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Q: Odds of Winning A Simple Solitaire Game ( Answered ,   6 Comments )
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 Subject: Odds of Winning A Simple Solitaire Game Category: Science > Math Asked by: richard-ga List Price: \$7.50 Posted: 08 Aug 2002 07:47 PDT Expires: 07 Sep 2002 07:47 PDT Question ID: 52175
 ```Here is what you might call the world's simplest solitaire game: Shuffle a standard 52-card deck and deal it out face up in a single pile. As you deal, count out 1-2-3-4-5-6-7-8-9-10-J-Q-K four times to coincide with each card in sequence. At any time that the card you 'name' matches the card you deal you can stop--you've lost. If you get through all 52 cards without a match, you've won. If you try this game, you'll find that you lose almost every time. On the other hand, it's easy to 'stack' a winning deck. My question (which I've puzzled over for years) is what are the odds of winning this game? No brute force, please--it would be interesting to know how many winning hands a computer can deal in a billion tries, but I'd appreciate an analytical solution.``` Clarification of Question by richard-ga on 08 Aug 2002 07:54 PDT `The suit of the card is irrelevant--only the number of the card matters.`
 Subject: Re: Odds of Winning A Simple Solitaire Game Answered By: pinkfreud-ga on 08 Aug 2002 10:44 PDT Rated:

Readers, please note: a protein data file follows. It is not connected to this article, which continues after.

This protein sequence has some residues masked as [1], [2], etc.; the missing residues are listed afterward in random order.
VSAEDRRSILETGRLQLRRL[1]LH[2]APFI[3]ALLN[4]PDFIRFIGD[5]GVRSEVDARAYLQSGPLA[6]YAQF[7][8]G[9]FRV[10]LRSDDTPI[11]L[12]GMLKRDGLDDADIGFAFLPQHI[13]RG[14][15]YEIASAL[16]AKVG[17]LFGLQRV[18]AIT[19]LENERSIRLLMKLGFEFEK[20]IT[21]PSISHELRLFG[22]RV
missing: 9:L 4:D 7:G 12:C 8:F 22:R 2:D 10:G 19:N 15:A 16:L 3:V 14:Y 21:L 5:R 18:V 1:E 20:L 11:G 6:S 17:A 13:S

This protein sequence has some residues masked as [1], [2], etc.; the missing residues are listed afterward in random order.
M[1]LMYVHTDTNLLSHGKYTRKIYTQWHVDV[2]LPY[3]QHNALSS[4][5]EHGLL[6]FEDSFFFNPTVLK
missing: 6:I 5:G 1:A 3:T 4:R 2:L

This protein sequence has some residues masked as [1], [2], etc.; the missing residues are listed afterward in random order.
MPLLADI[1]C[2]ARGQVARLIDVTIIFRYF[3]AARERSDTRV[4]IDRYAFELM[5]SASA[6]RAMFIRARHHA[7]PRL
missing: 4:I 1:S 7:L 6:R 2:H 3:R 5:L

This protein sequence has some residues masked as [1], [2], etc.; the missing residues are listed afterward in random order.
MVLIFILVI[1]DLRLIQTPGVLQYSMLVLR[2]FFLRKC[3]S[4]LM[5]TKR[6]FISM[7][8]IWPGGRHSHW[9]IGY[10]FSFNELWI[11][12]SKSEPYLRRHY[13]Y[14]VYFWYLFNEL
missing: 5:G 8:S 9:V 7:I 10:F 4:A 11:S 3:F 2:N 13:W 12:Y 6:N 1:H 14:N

```Greetings, Richard. The name of this form of solitaire is "Frustration Solitaire." It was the very first solitaire game I ever learned (however, I abandoned it in favor of "Klondike" shortly thereafter.) Dartmouth College has reprinted online this interesting article by Marilyn vos Savant (who is billed as "The Smartest Person on Earth.") The article first appeared in Parade Magazine's "Ask Marilyn" column in 1994. "Charles Price is baffled by the following problem: Take an ordinary deck of 52 cards and shuffle it. Then turn the cards over one at a time, counting as you go: ace, two, three, and so on, until you reach king; then start over again. The object is to turn over all 52 cards without having your spoken number match the card in rank that you turn over. Charles mentions that he has tried it hundreds of time and only once turned over all the cards with no match. He expected it to happen more often. Obviously, he wanted to know the chance of getting through the deck without a rank match, but he has to settle for Marilyn telling him only that the expected number of matches is 4 so he should not expect to succeed very often. The origin of matching problems like this and the related "hat check problem" can be found in a book Montmort written in 1708 to help explain some of the common games of the time that involved probability-- in particular, the game of Treise played as follows: One player is chosen as the banker and the others are players. Each player puts up a stake. The banker shuffles the cards and starts dealing calling out the cards in order ace, two, three, ... ,king. The game continues until there is a rank coincidence or the banker has dealt thirteen cards without such a coincidence. If there is no match, the banker pays the players an amount equal to their stakes and a new dealer is chosen. If there is a match he wins from the players an amount equal to their stake and starts a new round counting again ace, two, three, etc. If runs out of cards he reshuffles and continues the count where he left off. Montmort remarks that the dealer has a very favorable game and could easily get several matches before losing the deal. He despairs of finding the actual advantage but solves some related problems. He first simplified the game by assuming that the deck of cards had only 13 cards of one suit. He then found that the probability of getting through the 13 cards without a match was about 1/e = .368 providing the first solution to what is now called the "hat check" problem. Later, with the help of John Bernoulli he showed that in drawing 13 cards from a 52 card deck the chance of not getting a rank match was .357 making it clear that the dealer has a considerable advantage. In the problem that Charles suggested you are to go through the entire deck of 52 cards and this makes the problem harder because you can have different match patterns. Your matches might be with distinct ranks or with the same ranks or both. We called Charles to see where he found the problem and he said that it was a solitaire game that a friend had suggested. Evidently, if you get your letter in Marilyn's column you become an instant celebrity and get lots of phone calls. One of his more interesting calls was from a Steven Landfedler. We called Steven and he told us a story about a lifelong obsession with this problem. He learned this game of solitaire from his grandmother Enrestine Landfelder who was a gypsy from Eastern Europe who played a lot of cards. She called it "frustration solitaire" . Steven was 15 at the time (1956) and tried to find the chance of winning but it was too hard for him. He became obsessed with finding the solution. As he grew older he was better able to read math books but this was certainly not his specialty. He found references that solved the problem but said things like "carrying out "difficult but routine calculations" or, worse yet, mentioned ideas that were a complete mystery to him such as "using Rook Polynomials". (For a solution using the connection to Rook Problems see Riordan's "Introduction to Combinatorial Analysis.") However, Steven persevered and, using what he had gleamed from his reading, was able to work out the solution to his satisfaction. He remarked that he still wanted to find an explanation that he could give to his daughter who is a math teacher. We will try to write up such an explanation. If we succeed we will put on the Chance Data Base in Teaching Aids. (Now who's obsessed with this problem!)" Marilyn Vos Savant, "Ask Marilyn: Hat Check Problem" http://www.dartmouth.edu/~chance/chance_news/recent_news/chance_news_3.12.html Peter G. Doyle, Charles Grinstead, and J. Laurie Snell, of Dartmouth, have written a paper that greatly expands upon the above article. Below is the abstract from that paper, with a link to the full text. "In this expository article, we discuss the rank-derangement problem, which asks for the number of permutations of a deck of cards such that each card is replaced by a card of a different rank. This combinatorial problem arises in computing the probability of winning the game of `frustration solitaire', which was the subject of a recent column by Marilyn vos Savant. The solution by means of the method of inclusion and exclusion is a prime example of the use of this simple yet powerful method." Peter G. Doyle et al.: "Frustration Solitaire and Rank-Derangements" http://hilbert.dartmouth.edu/~doyle/docs/rank/rank/rank.html I believe you will find the analytical solution that you seek within the elegant paper by Doyle, Grinstead, and Snell. See particularly the section entitled "Solution of the rank-derangement problem." Search strategy: "frustration solitaire" ://www.google.com/search?hl=en&ie=UTF-8&oe=UTF-8&q=%22frustration+solitaire Thank you for asking a most intriguing question. Before rating my answer, please ask for clarification if it is needed. Cordially, pinkfreud```